China's 'first lady' Peng avoids California limelight
By John Ruwitch
RANCHO MIRAGE, California (Reuters) - China's photogenic "first lady" Peng Liyuan played steel drums in Trinidad, strolled hand-in-hand with a coffee farmer's daughter in Costa Rica and snapped pictures with her iPhone in the shadow of Mayan ruins in Mexico.
But the glamorous and popular wife of Chinese President Xi Jinping stepped out of the spotlight for two days in California while her husband held unprecedented informal talks with U.S. President Barack Obama at a lush retreat in the desert on the last leg of a four-country trip.
Peng, a singer who many Chinese say was far more famous than Xi before he became a top leader, has decisively broken the mold of Chinese first wives who have kept an intentionally low profile since the 1970s.
Many in China expected to see more of her in California and hoped that she would have a chance to interact with U.S. First Lady Michelle Obama, potentially adding a fresh dimension to the nascent relationship between their presidential husbands.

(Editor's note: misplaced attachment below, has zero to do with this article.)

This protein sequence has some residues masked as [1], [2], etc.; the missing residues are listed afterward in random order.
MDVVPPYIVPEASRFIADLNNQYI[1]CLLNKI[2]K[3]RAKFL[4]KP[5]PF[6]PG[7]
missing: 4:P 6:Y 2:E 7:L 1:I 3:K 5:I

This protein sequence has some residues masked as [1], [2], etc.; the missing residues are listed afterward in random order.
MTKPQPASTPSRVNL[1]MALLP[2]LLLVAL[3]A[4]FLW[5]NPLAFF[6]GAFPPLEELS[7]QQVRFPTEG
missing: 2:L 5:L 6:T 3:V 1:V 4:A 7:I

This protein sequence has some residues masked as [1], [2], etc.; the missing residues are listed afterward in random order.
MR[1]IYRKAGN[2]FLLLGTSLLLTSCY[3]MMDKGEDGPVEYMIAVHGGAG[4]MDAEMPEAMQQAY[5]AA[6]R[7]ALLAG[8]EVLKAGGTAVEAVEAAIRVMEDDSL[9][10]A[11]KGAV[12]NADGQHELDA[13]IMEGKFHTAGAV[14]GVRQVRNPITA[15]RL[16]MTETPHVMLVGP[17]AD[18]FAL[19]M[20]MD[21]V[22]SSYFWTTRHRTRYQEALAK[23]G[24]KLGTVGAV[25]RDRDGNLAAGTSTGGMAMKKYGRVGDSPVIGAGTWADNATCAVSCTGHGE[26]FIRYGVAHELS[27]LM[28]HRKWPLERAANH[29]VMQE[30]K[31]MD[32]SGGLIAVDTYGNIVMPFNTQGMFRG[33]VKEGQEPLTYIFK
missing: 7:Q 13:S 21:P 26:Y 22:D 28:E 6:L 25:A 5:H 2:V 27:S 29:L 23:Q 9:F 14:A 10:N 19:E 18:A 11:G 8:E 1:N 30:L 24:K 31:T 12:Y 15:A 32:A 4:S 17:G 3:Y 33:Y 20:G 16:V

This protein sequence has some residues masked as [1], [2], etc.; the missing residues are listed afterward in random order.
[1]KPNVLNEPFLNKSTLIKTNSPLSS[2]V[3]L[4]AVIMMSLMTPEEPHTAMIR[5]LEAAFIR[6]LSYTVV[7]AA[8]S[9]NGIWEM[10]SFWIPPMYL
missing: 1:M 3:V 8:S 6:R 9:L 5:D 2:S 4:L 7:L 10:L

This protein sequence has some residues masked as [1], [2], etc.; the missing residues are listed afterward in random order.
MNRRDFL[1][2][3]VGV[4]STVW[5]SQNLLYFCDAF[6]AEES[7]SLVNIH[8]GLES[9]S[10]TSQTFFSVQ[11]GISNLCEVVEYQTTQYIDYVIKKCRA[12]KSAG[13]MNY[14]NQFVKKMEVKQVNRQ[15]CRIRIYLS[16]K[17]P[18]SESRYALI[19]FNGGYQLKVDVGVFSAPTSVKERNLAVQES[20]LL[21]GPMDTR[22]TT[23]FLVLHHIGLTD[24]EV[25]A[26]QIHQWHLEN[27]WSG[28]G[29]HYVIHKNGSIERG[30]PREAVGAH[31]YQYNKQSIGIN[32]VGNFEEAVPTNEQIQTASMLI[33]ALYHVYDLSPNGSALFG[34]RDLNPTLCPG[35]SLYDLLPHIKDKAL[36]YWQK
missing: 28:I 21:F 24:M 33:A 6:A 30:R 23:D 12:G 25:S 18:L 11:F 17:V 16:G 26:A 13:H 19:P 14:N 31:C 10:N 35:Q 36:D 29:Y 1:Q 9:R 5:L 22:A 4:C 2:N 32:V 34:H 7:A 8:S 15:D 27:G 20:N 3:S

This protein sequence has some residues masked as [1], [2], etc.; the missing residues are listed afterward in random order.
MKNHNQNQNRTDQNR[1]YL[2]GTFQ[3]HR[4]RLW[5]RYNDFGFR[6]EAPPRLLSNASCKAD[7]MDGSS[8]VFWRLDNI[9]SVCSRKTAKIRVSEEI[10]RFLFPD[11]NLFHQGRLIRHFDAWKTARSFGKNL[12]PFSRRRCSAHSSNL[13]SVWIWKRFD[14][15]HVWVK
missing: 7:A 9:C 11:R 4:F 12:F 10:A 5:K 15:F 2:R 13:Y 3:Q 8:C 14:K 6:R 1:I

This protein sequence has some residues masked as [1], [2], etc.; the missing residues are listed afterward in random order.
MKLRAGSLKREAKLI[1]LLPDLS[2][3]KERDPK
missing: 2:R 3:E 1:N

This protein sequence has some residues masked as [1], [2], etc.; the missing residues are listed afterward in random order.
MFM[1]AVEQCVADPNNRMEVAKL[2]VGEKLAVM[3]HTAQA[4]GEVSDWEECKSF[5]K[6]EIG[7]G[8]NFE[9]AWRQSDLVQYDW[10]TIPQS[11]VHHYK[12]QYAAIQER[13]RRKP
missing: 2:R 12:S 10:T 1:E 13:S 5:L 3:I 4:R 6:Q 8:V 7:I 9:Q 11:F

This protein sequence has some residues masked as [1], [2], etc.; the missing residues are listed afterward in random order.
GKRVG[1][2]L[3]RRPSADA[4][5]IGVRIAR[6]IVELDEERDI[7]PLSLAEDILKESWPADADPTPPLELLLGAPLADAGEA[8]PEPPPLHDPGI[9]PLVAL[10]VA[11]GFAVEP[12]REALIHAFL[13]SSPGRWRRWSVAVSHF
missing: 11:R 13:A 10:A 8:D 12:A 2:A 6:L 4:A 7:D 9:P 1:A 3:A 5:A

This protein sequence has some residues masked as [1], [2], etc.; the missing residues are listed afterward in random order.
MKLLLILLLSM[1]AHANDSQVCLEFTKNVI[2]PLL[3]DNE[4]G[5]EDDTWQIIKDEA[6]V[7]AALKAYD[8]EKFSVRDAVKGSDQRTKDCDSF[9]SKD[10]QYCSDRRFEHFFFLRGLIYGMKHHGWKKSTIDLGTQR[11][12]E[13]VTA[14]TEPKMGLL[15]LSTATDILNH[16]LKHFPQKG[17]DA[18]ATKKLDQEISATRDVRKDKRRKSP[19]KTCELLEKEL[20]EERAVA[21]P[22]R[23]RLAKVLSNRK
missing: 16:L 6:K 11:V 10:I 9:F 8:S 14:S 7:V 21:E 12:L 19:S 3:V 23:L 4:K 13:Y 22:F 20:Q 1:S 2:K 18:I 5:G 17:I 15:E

But Mrs. Obama's decision to stay in Washington with her daughters rather than meet the Chinese first couple sidelined Peng to some extent.
U.S. officials said it had been made clear to the Chinese side early on that a scheduling conflict would prevent Mrs. Obama from the summit at the Sunnylands estate near Palm Springs.
But the U.S. first lady did make a gesture.
"Mrs. Obama wrote a letter to Madame Peng welcoming her to the United States. The First Lady said she regretted missing her this weekend but hopes to have the chance to visit China and meet Madame Peng sometime soon," a White House official said. Continued...